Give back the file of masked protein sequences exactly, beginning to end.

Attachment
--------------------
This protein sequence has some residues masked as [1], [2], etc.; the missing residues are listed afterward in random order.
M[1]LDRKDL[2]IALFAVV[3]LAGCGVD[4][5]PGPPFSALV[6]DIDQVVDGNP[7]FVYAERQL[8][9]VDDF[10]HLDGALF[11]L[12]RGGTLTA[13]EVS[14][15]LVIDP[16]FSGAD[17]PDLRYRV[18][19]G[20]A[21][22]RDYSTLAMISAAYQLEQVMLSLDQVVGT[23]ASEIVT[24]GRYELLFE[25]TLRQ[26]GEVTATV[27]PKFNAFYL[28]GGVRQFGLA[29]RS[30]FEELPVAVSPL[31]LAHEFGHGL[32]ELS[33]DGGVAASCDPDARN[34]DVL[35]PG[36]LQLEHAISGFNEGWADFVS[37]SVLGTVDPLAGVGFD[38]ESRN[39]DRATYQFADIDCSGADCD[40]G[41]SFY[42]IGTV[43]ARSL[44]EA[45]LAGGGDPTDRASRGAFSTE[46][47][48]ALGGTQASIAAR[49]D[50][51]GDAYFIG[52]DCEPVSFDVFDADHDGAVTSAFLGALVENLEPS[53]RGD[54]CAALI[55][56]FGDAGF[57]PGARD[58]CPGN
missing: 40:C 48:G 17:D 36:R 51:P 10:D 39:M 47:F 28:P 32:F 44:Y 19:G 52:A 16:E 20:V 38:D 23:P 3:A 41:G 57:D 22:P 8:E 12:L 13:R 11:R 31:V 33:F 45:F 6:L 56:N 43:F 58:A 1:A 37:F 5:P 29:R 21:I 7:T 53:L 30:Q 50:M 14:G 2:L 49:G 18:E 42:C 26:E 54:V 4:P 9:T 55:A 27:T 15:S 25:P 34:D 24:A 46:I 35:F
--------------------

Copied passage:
This protein sequence has some residues masked as [1], [2], etc.; the missing residues are listed afterward in random order.
M[1]LDRKDL[2]IALFAVV[3]LAGCGVD[4][5]PGPPFSALV[6]DIDQVVDGNP[7]FVYAERQL[8][9]VDDF[10]HLDGALF[11]L[12]RGGTLTA[13]EVS[14][15]LVIDP[16]FSGAD[17]PDLRYRV[18][19]G[20]A[21][22]RDYSTLAMISAAYQLEQVMLSLDQVVGT[23]ASEIVT[24]GRYELLFE[25]TLRQ[26]GEVTATV[27]PKFNAFYL[28]GGVRQFGLA[29]RS[30]FEELPVAVSPL[31]LAHEFGHGL[32]ELS[33]DGGVAASCDPDARN[34]DVL[35]PG[36]LQLEHAISGFNEGWADFVS[37]SVLGTVDPLAGVGFD[38]ESRN[39]DRATYQFADIDCSGADCD[40]G[41]SFY[42]IGTV[43]ARSL[44]EA[45]LAGGGDPTDRASRGAFSTE[46][47][48]ALGGTQASIAAR[49]D[50][51]GDAYFIG[52]DCEPVSFDVFDADHDGAVTSAFLGALVENLEPS[53]RGD[54]CAALI[55][56]FGDAGF[57]PGARD[58]CPGN
missing: 40:C 48:G 17:D 36:R 51:P 10:D 39:M 47:F 28:P 32:F 44:Y 19:G 52:A 16:E 20:V 38:D 23:P 3:A 41:G 57:D 22:P 8:E 12:L 13:R 11:R 31:V 33:F 45:F 6:L 56:N 43:F 58:A 1:A 37:F 5:P 29:R 21:I 7:T 53:L 30:Q 50:M 14:G 2:L 49:G 18:E 42:C 26:E 54:V 4:P 9:T 55:A 27:T 15:S 25:P 34:D 24:A 46:I 35:F